What should I do? Tell me and I'll probably do it..

(20 Posts)
scortja Wed 22-May-13 17:23:19

I'm not sure what to do about my situation and if anyone has any advice I'd really like to hear it.. I can't decide what to do on my own..

I've just gone back to work after a year out on maternity leave. DS1 is now 4 and DS2 is just over 1. I work full time but three days from home, two in the office. The problem is that on my days at home I look after one or both children. And I'm not really coping with it.

Is anyone else in this situation?! I have to be at my computer pretty much the whole time so the children mill about looking for things to do. I set up drawing or painting etc but they don't stick to it and it just ends up being a mess to clear up that adds to the stress i feel.. We can't afford to put them both in fulltime and I can't work part time in the job I'm in now.

If we borrowed a little money we could put them in fulltime until DS1 is in school - but - I don't want to. DS2 is not so keen on nursery despite them being lovely and cuddly..

I would be able to take voluntary redundancy and live frugally on that for nearly two years (perhaps 18 months if honest) but I am worried that I won't get another job, will miss out on my pension blah blah blah.. I also worry that I won't be able to cope with fulltime parenthood - I did have a hard time on maternity leave although going back to work played on my mind a lot..

I don't have any family or friends I can call on so its hard to get a regular break..

Oh dear - this is very long.. I think my gut is telling me to spend more time with my children but I do worry.. Am also very 'fragile' right now - in therapy and very unhappy - basically not sure if I should continue with a situation that is very stressful or if it would be a case of out of the frying pan etc..

Errgh - thanks for reading.. xx

zigzoo Wed 22-May-13 17:40:46

Gosh - that sounds very hard.

I can't imagine getting any serious work done at home with a one year old.

Before giving it up could you try to explore an alternative?

Where do the DC go on the two days you are in the office? Can you work longer hours on those days?

Could you catch up hours at the weekend? Do you have a partner around? Could they flex their hours - start earlier/later - do a 4 day week?

Can your work (and any partner's work) provide childcare vouchers. They result in a net saving to the employer as they save employer's national insurance. You would then get £234/month/partner without having to pay tax or NI.

Could you look on childcare.co.uk or gumtree for a babysitter/mother's help who could look after the DC in the house so you can work but you are available?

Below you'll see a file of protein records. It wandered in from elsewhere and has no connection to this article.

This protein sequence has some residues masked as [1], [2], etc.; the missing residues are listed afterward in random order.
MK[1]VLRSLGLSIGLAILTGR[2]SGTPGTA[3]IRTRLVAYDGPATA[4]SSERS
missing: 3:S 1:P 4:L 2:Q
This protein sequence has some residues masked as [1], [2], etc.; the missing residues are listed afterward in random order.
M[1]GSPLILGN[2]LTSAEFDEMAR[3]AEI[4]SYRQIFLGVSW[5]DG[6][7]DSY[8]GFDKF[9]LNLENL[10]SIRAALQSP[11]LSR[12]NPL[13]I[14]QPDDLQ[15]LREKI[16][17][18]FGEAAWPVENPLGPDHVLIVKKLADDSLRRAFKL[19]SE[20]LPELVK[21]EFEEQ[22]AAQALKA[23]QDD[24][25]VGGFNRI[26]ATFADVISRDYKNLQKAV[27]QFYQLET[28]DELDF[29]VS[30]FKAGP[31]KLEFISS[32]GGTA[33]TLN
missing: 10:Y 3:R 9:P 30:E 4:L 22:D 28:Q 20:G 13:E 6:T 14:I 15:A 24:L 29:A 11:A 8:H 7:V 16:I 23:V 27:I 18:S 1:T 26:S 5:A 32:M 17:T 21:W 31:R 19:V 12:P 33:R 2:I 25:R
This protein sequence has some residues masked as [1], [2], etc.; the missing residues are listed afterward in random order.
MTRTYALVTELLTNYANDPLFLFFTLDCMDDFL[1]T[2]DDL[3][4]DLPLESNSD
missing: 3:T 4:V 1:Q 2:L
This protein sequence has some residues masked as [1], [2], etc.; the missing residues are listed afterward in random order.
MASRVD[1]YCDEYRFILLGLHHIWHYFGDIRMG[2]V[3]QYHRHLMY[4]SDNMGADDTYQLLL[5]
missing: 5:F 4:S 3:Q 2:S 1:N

Any family who if not confident to have sole care could come round and help entertain the one year old?

Presumably your 4 year old has the 15 hours free per week in termtime?

If you have a mortgage have you considered going interest only for a few years to pay for childcare?

Do you contribute to a pension? If you stopped that and freed up £ but kept your job then in the long run that might be sensible.

alarkaspree Wed 22-May-13 17:41:05

This sounds really hard. In fact, without having direct experience but as a mother of two children with a similar age gap, I'd say it's an impossible situation, so it's no wonder you feel incredibly stressed and anxious. I don't want this to sound harsh because I really sympathise with your situation, but you need to change this situation for your children too. The early years are really important for their development and they need better quality interaction with an adult during the day.

Do you enjoy your job and find it satisfying when you are working in the office without distraction? If so, I'd say you should try to work out a way to stay at work and get some additional childcare to make that situation more manageable. Could you maybe stretch to half days at nursery? If they were doing something structured and interesting for half the day, they might be able to entertain themselves for the rest of the day.

If you don't enjoy your job then take the redundancy and look for something else when your older one is at school. With the caveat that I would be wary of making irrevocable changes whilst you're feeling mentally fragile.

tethersend Wed 22-May-13 17:44:52

Have you asked work if you can go part time? If you're thinking of leaving anyway, you've nothing to lose by asking.

They may even rather have you part time than lose you altogether.

scortja Wed 22-May-13 18:52:32

Thank you so much for your replies..

I initially asked to go part time and my manager said that I could work four days.. it wasn't really what i wanted but accepted anyway.. then a colleague made it clear he wasn't happy and they kind of reneged.. my manager also pointed out that if i went part time and then still wanted redundancy it would affect my payment..

I don't enjoy my job - its a dead end and it makes it harder to leave/ignore the children for it.. BUT for what I do I am well paid and a few people think I should be grateful for it..

I do think it having a negative affect on the children. Plus I kind of want to have more of an influence on them - between nursery and my PIL my oldest is obsessed with tv and those horrible magazines.. he 'doesn't like going outside' and seems to lack interest in things if he hasn't seen it on tv.. He's more interested in looking at toys to buy than actually playing with the toys he has.. perhaps that's normal?! (I really hope not!)

alarkthatcouldpray Wed 22-May-13 21:50:18

I couldn't really conceive borrowing money to pay for childcare I didn't really want to use. It is bad enough working just to cover childcare costs but to actually rack up debt to do so just strikes me as madness. Maybe if it was a stepping stone to higher things in your career but you say it is a dead end job you don't especially enjoy. If you want to spend more time at home and be more engaged with your kids I would give up your job. There will always be the Voices of Doom who say you are crazy to give up a job/what about your pension etc. but there is no guarantee about pensions these days really is there? If you are flexible about what you would consider doing and able to live frugally (and be happy doing so) there is no reason you are freezing yourself out the workplace.